by Robert Hunziker
Earth’s ecosystems support all life, though collapsed ecosystems would be like stepping outside of the international space station not wearing a space suit. Pop! Bam! Gone!
A recent academic study about signals of ecosystem collapse throughout history fits the space suit analogy. Terrifying truth is exposed: The all-important biosphere is sending out warning signals of impending crises… worldwide. It does not seem possible that ecosystems collapse and life dies off. That’s too hard to believe… but, what if it does collapse?
“The Earth’s biodiversity is under attack. We would need to travel back over 65 million years to find rates of species loss as high as we are witnessing today.” (James Dyke, The Ecosystem Canaries, Which Act as Warning Signs of Collapse, The Guardian, Aug. 19, 2016).
“Biodiversity increases resilience: more species means each individual species is better able to withstand impacts. Think of decreasing biodiversity as popping out rivets from an aircraft. A few missing rivets here or there will not cause too much harm. But continuing to remove them threatens a collapse in ecosystem functioning. Forests give way to desert. Coral reefs bleach and then die,” Ibid.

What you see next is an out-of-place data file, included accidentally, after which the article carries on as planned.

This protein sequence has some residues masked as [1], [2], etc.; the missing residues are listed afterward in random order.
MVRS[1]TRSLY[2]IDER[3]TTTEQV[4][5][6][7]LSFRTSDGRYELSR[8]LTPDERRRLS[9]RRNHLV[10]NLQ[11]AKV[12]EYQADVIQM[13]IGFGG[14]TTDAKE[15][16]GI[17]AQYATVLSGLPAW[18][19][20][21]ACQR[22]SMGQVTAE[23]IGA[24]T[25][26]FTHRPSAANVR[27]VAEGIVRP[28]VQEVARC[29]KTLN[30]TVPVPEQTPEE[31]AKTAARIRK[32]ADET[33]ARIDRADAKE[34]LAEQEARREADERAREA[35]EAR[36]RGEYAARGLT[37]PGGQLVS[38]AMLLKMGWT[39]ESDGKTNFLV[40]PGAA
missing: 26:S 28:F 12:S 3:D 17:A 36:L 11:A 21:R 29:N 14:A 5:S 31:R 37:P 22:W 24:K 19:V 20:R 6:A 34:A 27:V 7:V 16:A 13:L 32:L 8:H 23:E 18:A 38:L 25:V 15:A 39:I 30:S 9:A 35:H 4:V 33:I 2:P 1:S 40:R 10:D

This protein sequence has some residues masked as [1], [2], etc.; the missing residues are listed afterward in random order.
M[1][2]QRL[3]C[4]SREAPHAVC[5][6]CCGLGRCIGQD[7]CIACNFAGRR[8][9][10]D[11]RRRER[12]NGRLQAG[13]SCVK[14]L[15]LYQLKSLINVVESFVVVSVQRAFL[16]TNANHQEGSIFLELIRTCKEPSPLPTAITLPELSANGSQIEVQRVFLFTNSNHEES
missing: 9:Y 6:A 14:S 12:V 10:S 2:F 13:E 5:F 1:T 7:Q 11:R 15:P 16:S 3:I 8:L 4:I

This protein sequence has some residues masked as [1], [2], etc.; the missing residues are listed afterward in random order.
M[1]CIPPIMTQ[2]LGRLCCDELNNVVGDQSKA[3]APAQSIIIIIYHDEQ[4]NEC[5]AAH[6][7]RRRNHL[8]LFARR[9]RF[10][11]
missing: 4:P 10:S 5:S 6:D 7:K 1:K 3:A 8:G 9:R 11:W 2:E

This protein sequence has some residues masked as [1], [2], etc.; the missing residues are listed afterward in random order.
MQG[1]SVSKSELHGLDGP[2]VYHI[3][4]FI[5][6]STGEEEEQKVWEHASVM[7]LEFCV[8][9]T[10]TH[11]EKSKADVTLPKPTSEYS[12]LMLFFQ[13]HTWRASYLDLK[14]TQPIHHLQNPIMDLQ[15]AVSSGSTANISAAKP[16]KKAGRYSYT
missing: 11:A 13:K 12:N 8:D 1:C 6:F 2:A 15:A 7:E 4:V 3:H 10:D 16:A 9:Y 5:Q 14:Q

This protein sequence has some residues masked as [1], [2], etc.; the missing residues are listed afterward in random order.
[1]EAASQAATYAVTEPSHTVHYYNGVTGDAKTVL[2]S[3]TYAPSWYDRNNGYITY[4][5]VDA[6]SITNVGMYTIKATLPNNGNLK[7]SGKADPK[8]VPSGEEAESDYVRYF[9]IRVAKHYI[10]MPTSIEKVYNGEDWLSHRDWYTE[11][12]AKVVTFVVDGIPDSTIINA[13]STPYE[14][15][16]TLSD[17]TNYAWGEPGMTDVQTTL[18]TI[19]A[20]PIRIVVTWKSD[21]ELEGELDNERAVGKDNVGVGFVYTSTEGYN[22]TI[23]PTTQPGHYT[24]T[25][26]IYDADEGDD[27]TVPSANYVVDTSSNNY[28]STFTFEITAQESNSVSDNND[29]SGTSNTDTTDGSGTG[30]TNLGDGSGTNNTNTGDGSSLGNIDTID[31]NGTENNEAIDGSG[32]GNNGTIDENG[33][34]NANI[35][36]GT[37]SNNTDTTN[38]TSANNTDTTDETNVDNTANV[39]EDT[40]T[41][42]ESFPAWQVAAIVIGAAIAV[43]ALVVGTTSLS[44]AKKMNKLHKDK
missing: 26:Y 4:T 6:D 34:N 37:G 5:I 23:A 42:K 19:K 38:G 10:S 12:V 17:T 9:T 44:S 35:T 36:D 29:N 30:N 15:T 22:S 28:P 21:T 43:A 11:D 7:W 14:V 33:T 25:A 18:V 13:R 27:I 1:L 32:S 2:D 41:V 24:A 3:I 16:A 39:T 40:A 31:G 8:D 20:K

It’s already happening! Imagine flying in an aircraft while watching the rivets pop, one by one. At some point in time screaming overrides thinking. But, thank heavens; we’re not quite there yet.
Scientists from University College London and the University of Maryland studied 2,378 archeological sites and discovered that every society for thousands of years gave early clues to its own demise. Of course, demise happened precisely because those early warnings were ignored, while thinking: “it’s impossible, can’t happen.”
The determinate signal of upcoming demise is referred to as “flickering,” which is a change in society’s responses to perturbations resulting in a society caught in a socio-ecological trap that reinforces negative behavior that started the issue in the first instance, thus, preventing adaption. (Source: Sean S. Downey, et al, European Neolithic Societies Showed Early Warning Signals of Population Collapse, Proceedings of the National Academy of Sciences, vol. 113, no. 35, March 2016.)